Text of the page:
Fundamentals of Labor Arbitration - Hardcover
Fundamentals of Labor Arbitration - Electronic
The Legal Setting of Labor Arbitration
United States Supreme Court decisions have played an important
role in shaping the legal setting of arbitration in the United States.
Some of these decisions have involved arbitration between parties
covered by the Labor-Management Relations Act (“LMRA”). They
also have had a great influence on all types of labor arbitration.
Most states have arbitration statutes and judicial decisions that may
apply to labor arbitration. These statutes and decisions apply to
employment situations that are not covered by the LMRA. Where the
employment relationship is covered by the LMRA, state laws may
apply only if they are not preempted by federal labor law. Some
statutes have specific arbitration provisions governing public sector
2:02 SECTION 301 OF THE LABOR-MANAGEMENT
In Textile Workers Union v. Lincoln Mills, 353 U.S. 448, 77 S. Ct.
912, 1 L. Ed. 2d 972 (1957), the Supreme Court held that Section 301
of the LMRA gives a party to a collective bargaining agreement
containing an arbitration clause the right to request that a court compel
arbitration. The Court determined that “federal labor law” fashioned by
federal courts governed such actions, rather than state law.
2:03 THE TRILOGY
Three years after Lincoln Mills, the Supreme Court handed down
three decisions involving the United Steelworkers of America. These
three decisions are frequently referred to as the “Steelworkers Trilogy”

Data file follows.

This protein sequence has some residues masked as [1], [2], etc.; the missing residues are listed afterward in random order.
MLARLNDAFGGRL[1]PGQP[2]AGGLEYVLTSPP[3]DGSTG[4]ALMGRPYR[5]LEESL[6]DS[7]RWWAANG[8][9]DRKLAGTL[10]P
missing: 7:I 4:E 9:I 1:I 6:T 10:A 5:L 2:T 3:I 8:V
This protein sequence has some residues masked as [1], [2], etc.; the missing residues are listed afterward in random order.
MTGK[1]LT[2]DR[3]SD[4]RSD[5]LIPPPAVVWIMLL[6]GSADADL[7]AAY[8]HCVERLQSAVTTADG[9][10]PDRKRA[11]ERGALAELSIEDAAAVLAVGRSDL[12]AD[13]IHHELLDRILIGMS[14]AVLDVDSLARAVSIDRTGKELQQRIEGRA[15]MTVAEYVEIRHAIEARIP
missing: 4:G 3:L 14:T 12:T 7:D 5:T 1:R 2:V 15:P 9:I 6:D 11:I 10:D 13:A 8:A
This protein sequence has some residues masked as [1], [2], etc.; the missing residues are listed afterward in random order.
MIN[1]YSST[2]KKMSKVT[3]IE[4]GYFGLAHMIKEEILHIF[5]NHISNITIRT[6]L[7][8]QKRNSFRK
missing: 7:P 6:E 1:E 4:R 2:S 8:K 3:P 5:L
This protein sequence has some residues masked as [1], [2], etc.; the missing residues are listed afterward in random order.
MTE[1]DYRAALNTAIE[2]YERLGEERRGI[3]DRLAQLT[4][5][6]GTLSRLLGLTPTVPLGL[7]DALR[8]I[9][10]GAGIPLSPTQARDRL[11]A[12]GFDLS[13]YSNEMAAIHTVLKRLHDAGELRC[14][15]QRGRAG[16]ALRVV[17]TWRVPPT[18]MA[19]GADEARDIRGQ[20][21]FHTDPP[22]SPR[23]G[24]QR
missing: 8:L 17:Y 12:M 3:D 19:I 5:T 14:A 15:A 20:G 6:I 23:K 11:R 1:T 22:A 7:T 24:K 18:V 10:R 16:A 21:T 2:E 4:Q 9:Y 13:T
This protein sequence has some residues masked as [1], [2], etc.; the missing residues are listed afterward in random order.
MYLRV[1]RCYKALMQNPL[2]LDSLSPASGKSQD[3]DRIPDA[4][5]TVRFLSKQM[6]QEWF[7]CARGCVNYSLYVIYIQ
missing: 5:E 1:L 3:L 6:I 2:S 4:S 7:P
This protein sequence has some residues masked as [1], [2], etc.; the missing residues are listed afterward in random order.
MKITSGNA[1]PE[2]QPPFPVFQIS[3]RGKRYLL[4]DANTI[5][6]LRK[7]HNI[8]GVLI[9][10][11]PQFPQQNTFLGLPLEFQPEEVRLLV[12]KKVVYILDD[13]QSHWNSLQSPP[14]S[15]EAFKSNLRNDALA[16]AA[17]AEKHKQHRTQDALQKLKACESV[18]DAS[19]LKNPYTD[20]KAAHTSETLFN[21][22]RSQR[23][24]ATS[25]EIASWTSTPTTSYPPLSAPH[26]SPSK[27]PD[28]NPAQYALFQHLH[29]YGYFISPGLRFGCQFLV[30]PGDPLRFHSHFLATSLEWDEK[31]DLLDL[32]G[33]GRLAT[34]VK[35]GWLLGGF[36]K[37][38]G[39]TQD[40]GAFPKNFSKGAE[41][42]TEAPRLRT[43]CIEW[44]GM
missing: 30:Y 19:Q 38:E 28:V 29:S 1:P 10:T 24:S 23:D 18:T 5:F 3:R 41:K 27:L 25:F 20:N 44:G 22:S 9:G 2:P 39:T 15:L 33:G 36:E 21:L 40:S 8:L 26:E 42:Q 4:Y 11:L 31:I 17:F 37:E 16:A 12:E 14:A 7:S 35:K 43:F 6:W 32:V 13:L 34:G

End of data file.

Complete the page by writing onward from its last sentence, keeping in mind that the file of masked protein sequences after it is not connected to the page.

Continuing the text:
or simply the “Trilogy.” In the first, the Supreme Court held that
arbitration is a matter of contract and a party cannot be required to
submit to arbitration any dispute that the party has not agreed to
arbitrate. United Steelworkers of America v. Warrior & Gulf
Navigation Co., 363 U.S. 574, 80 S. Ct. 1347, 4 L. Ed. 2d 1409 (1960).
Chapter 2: The Legal Setting of Arbitration
2:02 Section 301 of the Labor Management Relations Act
2:03 The Trilogy
2:04 Breach of Contract
2:05 Enjoining Strikes
2:07 Statutory Claims
2:08 Duty of Fair Representation
2:09 Federal Civil Service
2:10 Interpretation of Collective Bargaining Agreement
2:11 State Court Jurisdiction
2:12 Claims Asserted Under State Law
2:13 Wrongful Discharge Claims
2:14 National Labor Relations Board Decisions
Rocco M. Scanza and Jay E. Grenig both serve on the American Arbitration Association's labor panel.
Rocco M. Scanza is an attorney, arbitrator and mediator of labor and employment disputes. He is also the executive director of Cornell University's Scheinman Institute on Conflict Resolution, where he teaches courses in workplace alternative dispute resolution. Mr. Scanza was formerly a national vice president at the American Arbitration Association. He graduated from Queens College in New York City and Loyola Law School of Los Angeles. He lives and works in Ithaca, N.Y.
Jay E. Grenig is a professor of law at Marquette University Law School. He has served as an arbitrator or mediator in over 2,000 labor and employment disputes. A member of the National Academy of Arbitrators, the American Law Institute, and the Order of the Coif, Mr. Grenig is also a fellow of the College of Labor and Employment Lawyers. He formerly chaired the Labor and Employment Law Section of the Association of American Law Schools and served as a consultant to the National Commission on Employment Policy. He has written or co-written numerous books and articles.